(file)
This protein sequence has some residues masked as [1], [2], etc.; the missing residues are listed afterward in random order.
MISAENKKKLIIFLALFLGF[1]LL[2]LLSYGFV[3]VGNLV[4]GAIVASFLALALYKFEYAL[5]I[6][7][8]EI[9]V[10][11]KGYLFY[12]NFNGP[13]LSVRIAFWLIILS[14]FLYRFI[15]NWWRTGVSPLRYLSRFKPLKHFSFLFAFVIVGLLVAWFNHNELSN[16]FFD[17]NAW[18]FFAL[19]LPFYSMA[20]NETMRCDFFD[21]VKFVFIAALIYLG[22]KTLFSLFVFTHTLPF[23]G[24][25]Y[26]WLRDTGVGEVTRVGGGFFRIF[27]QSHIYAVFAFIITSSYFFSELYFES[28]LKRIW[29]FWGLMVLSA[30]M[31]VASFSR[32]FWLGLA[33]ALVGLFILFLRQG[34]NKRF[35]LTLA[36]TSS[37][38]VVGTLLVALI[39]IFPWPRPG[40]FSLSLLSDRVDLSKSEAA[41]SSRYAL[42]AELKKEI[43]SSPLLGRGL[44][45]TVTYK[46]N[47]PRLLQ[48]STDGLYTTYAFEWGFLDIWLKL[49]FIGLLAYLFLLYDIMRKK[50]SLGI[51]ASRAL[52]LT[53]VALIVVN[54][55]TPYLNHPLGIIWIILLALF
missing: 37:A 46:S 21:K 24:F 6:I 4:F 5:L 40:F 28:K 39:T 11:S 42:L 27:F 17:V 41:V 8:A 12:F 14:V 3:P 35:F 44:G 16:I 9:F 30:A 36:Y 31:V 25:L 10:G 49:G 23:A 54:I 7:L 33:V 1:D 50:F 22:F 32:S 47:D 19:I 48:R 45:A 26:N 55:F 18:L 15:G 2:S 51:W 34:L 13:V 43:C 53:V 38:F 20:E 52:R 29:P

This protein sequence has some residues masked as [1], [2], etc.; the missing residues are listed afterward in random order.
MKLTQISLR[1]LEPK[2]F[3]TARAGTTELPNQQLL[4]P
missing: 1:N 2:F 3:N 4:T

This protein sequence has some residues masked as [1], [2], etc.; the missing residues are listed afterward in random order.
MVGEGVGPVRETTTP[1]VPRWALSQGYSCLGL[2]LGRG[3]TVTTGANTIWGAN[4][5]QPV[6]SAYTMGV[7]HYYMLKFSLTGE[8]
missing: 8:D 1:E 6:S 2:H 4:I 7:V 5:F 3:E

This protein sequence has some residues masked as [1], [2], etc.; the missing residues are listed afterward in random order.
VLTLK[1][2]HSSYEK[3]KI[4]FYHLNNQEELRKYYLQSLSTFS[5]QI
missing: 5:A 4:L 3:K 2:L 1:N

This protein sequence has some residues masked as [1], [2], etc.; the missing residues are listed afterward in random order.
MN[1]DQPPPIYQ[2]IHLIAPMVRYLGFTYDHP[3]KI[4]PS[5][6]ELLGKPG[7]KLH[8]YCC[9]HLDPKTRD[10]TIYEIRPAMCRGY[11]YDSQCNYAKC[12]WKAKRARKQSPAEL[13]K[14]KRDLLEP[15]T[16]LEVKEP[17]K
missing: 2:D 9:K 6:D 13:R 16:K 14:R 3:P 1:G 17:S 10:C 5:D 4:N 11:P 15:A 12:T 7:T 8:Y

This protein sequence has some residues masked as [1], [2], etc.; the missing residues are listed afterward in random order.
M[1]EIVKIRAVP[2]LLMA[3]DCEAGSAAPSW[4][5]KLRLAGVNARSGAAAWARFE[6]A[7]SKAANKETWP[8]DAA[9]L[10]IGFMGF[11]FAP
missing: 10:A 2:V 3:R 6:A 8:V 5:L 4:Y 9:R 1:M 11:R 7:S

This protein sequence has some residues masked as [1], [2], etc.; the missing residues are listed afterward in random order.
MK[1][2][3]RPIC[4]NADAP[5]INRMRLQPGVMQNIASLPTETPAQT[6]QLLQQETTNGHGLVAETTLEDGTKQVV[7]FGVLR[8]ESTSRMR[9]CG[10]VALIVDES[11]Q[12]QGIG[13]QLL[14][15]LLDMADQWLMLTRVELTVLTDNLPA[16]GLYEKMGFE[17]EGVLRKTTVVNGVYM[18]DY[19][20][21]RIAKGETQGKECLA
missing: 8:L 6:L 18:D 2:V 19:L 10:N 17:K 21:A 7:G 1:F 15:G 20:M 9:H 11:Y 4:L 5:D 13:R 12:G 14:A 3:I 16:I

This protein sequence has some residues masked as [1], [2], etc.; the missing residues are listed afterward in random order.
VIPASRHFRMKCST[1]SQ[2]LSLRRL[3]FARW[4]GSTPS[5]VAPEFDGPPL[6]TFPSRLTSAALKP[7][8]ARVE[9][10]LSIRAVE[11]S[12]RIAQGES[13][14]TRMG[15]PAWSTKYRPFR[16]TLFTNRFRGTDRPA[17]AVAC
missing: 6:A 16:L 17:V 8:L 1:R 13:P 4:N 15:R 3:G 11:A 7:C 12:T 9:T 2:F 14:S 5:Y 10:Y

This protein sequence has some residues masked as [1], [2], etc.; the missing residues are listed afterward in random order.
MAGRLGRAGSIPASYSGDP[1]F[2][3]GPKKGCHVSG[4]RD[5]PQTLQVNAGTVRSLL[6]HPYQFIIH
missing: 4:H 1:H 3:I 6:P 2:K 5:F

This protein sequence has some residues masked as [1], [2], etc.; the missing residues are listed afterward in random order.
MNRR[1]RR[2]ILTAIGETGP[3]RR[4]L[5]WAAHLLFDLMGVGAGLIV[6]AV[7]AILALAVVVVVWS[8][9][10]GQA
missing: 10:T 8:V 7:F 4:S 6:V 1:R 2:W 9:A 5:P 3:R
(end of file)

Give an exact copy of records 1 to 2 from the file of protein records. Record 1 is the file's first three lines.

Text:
This protein sequence has some residues masked as [1], [2], etc.; the missing residues are listed afterward in random order.
MISAENKKKLIIFLALFLGF[1]LL[2]LLSYGFV[3]VGNLV[4]GAIVASFLALALYKFEYAL[5]I[6][7][8]EI[9]V[10][11]KGYLFY[12]NFNGP[13]LSVRIAFWLIILS[14]FLYRFI[15]NWWRTGVSPLRYLSRFKPLKHFSFLFAFVIVGLLVAWFNHNELSN[16]FFD[17]NAW[18]FFAL[19]LPFYSMA[20]NETMRCDFFD[21]VKFVFIAALIYLG[22]KTLFSLFVFTHTLPF[23]G[24][25]Y[26]WLRDTGVGEVTRVGGGFFRIF[27]QSHIYAVFAFIITSSYFFSELYFES[28]LKRIW[29]FWGLMVLSA[30]M[31]VASFSR[32]FWLGLA[33]ALVGLFILFLRQG[34]NKRF[35]LTLA[36]TSS[37][38]VVGTLLVALI[39]IFPWPRPG[40]FSLSLLSDRVDLSKSEAA[41]SSRYAL[42]AELKKEI[43]SSPLLGRGL[44][45]TVTYK[46]N[47]PRLLQ[48]STDGLYTTYAFEWGFLDIWLKL[49]FIGLLAYLFLLYDIMRKK[50]SLGI[51]ASRAL[52]LT[53]VALIVVN[54][55]TPYLNHPLGIIWIILLALF
missing: 37:A 46:S 21:K 24:F 6:I 4:F 5:L 40:F 28:K 39:T 11:S 42:L 27:F 17:V 41:V 8:A 12:F 14:V 3:P 35:F 44:G 16:I 9:F 30:A 36:Y 31:V 25:L 10:G 49:G 23:A 54:I 7:L 33:V 1:D 50:F 22:F 32:S 47:D 19:I 48:R 45:A 26:N 55:F 18:L 15:G 2:S 51:W 34:L 13:V 43:C 53:V 38:F 20:E 52:R 29:P

This protein sequence has some residues masked as [1], [2], etc.; the missing residues are listed afterward in random order.
MKLTQISLR[1]LEPK[2]F[3]TARAGTTELPNQQLL[4]P
missing: 1:N 2:F 3:N 4:T